Manufacturing political Islam, Part II

Ilham Tohti -  From South China Morning Post

Ilham Tohti –
From South China Morning Post

Like the US with its determined efforts to stumble into another war in the Middle East, China continues to do everything possible to further radicalize Muslims and manufacture the political Islam it claims to be thwarting.  The newest chapter in this sad story came with yesterday’s news that Central Minzu University Professor of Economics Ilham Tohti was sentenced to life in prison after his two-day trial for separatism in Urumqi.  While the US Embassy, along with numerous other Western diplomats, protested Tohti’s arrest and conviction, the United States unfortunately has little moral ground to stand on when criticizing another country for violating the rights of Muslims.  Last March, Tohti was awarded the PEN/Barbara Goldsmith Freedom to Write Award from the PEN/American Center, and he received a visiting scholar position at Indiana University, where his daughter is a student.  He was detained last February by police while trying to board a plane for the US to take up the Indiana post.  It is probably the case that Tohti’s international exposure only hurt him further during his trial, where he was accused of “internationalizing” the Uighur issue, talking to foreign reporters, and translating foreign articles about Uighurs and Xinjiang and posting these on his website Uighur Online, which ran from 2005 to 2008.

Indeed, Tohti’s online presence was almost certainly a major factor in the harshness of his sentence.  Since 2006, when China launched its “Civilizing the Internet” campaign, the government has grown increasingly intolerant of internet freedom.  That campaign’s launch was accompanied by a People’s Daily editorial that signaled the end of the state’s patience with the openness of China’s rapidly expanding blogosphere (see Jeremy Goldkorn’s account of the campaign in the China Story Yearbook 2013). The editorial read, in part:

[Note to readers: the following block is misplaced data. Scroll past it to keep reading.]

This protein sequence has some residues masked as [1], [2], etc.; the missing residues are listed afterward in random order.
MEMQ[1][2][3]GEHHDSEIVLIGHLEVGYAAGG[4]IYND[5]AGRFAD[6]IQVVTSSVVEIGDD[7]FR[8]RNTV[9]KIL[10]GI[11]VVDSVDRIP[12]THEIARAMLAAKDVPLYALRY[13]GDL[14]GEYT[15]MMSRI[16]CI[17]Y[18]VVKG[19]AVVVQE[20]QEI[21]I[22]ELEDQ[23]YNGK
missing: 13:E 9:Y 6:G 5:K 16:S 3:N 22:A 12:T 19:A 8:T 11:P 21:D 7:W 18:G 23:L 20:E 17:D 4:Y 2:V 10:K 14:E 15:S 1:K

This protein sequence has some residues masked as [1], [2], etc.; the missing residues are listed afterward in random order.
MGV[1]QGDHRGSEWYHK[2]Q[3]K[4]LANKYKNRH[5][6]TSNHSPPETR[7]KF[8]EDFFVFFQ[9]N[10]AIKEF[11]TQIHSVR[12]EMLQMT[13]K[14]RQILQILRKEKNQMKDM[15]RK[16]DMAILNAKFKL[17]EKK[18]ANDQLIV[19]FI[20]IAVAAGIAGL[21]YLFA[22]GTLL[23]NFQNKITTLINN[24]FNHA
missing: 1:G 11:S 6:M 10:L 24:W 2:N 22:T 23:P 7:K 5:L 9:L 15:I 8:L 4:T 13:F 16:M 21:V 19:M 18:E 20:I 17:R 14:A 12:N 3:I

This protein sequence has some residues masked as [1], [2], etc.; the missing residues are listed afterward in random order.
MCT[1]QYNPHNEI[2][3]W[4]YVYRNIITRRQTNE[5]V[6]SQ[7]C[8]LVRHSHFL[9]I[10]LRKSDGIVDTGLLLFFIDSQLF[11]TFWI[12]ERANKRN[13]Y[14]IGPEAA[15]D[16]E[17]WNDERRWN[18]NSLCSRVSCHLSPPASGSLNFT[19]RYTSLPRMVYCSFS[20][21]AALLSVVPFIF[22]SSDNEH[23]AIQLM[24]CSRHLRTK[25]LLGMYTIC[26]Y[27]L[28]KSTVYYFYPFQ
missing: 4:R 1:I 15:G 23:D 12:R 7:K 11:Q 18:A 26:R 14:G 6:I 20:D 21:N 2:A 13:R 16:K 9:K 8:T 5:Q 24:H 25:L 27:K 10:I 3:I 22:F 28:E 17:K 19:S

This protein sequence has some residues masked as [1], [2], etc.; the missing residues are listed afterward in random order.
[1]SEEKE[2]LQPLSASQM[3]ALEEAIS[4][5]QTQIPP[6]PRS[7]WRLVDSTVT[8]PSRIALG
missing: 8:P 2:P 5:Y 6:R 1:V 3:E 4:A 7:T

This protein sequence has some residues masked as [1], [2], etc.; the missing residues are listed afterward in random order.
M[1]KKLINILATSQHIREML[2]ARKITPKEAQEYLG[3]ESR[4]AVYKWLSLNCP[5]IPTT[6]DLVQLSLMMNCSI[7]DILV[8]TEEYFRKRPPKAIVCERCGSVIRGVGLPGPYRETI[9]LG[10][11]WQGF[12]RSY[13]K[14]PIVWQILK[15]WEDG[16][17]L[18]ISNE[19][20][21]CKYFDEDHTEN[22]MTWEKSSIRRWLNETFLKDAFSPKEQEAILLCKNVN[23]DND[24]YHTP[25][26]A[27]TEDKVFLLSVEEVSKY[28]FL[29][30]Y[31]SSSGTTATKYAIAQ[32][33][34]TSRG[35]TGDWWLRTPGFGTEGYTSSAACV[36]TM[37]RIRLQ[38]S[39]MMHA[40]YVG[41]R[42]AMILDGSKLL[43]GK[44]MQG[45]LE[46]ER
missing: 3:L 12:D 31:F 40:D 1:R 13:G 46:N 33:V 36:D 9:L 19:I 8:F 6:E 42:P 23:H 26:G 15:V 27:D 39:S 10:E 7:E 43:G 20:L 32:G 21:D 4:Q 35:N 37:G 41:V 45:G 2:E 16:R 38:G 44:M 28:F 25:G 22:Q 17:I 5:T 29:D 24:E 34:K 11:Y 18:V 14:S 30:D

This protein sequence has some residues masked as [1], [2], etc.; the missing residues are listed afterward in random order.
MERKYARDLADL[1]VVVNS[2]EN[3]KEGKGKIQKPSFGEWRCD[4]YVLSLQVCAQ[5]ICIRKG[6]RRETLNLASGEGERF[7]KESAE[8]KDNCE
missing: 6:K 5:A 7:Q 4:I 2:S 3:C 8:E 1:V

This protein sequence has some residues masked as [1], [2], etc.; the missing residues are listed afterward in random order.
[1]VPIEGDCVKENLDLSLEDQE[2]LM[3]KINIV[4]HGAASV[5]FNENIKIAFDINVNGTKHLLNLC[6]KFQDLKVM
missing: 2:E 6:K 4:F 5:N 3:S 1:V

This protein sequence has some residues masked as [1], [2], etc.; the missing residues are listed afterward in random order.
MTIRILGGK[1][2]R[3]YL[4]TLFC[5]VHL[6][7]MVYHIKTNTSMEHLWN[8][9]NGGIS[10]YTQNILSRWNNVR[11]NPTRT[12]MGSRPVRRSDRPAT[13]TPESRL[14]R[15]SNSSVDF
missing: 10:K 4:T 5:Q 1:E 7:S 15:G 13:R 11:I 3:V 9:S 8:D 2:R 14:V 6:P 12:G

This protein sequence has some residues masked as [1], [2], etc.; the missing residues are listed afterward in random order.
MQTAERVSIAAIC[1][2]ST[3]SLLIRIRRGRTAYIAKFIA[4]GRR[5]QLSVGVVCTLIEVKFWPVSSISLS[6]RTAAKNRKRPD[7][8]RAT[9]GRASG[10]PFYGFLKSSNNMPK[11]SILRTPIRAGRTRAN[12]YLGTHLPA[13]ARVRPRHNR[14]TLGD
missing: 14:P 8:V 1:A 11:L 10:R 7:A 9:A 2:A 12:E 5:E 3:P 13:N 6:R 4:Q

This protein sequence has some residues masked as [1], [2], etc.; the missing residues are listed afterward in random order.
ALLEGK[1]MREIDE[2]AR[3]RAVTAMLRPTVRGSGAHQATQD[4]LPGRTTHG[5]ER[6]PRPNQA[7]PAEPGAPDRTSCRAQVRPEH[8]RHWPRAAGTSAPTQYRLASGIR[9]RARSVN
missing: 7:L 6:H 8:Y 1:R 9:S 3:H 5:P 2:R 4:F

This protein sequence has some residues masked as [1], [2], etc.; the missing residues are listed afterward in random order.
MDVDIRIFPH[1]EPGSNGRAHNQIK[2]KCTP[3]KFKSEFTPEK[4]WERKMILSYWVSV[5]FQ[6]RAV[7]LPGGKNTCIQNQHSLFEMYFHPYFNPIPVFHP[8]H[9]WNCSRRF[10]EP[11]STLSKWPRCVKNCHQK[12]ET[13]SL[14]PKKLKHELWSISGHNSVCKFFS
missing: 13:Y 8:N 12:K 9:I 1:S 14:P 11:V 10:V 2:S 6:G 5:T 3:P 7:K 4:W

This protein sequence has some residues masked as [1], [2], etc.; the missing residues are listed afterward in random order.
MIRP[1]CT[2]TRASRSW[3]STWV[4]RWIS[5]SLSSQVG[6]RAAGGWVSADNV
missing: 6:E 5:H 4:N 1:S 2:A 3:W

There’s a base line for social ethics, and the patience of the public
has a limit. If you do not learn to cherish freedom, if you do not learn to respect the rules of society, then in the days to come it may be difficult to avoid external regulation. If bloggers that hurt others at every turn are not alerted to this fact and act responsibly, if they insist on someone else taking out their garbage, then they may well find that there’s no place for them anymore.

By 2012, repression of internet freedom was being chalked up to ‘rule of law’, but the underlying message was clear:

The Internet is a public space. Public order and good behavior require the collective effort of all Internet users, and all users must ‘purify themselves’, recognising from the bottom of their hearts that the Internet is not a ‘Utopia’ in which they can wilfully satisfy any appetite, or a ‘Shangri-La’ beyond the reach of the law.

Ilham Tohti’s case is a good example of why any celebration of the internet’s role in helping to produce more democratic freedoms in China is premature, if not entirely misguided.

China Digital Times reminds us that Tohti’s views, for all the government’s hyperbole about separatism and “bewitching students,” are quite moderate.  CDT’s account also helps us understand the state’s approach as a possibly very cynical strategy to radicalize Muslims and manufacture the political Islam it fears:

Ilham Tohti has long opposed Xinjiang independence. In a 2011 essay, he wrote of his determination to promote harmony between Han and Uyghurs in order to avoid “ethnic conflict and killing, political unrest […] turmoil and division” in China. A spokesman for the pro-independence World Uyghur Congress told The Financial Times after the sentencing that “China has issued a clear signal that Uighurs hoping for change through legal and other rational channels will be thoroughly disappointed…”  In an interview with Ian Johnson for The New York Review of Books (via CDT) this summer, scholar Wang Lixiong predicted that clearing out the ideological middle ground might be precisely the authorities’ goal: “The only conclusion is dark: it’s that they don’t want moderate Uighurs. Because if you have moderate Uighurs, then why aren’t you talking to them? So they wanted to get rid of him and then you can say to the West that there are no moderates and we’re fighting terrorists.”

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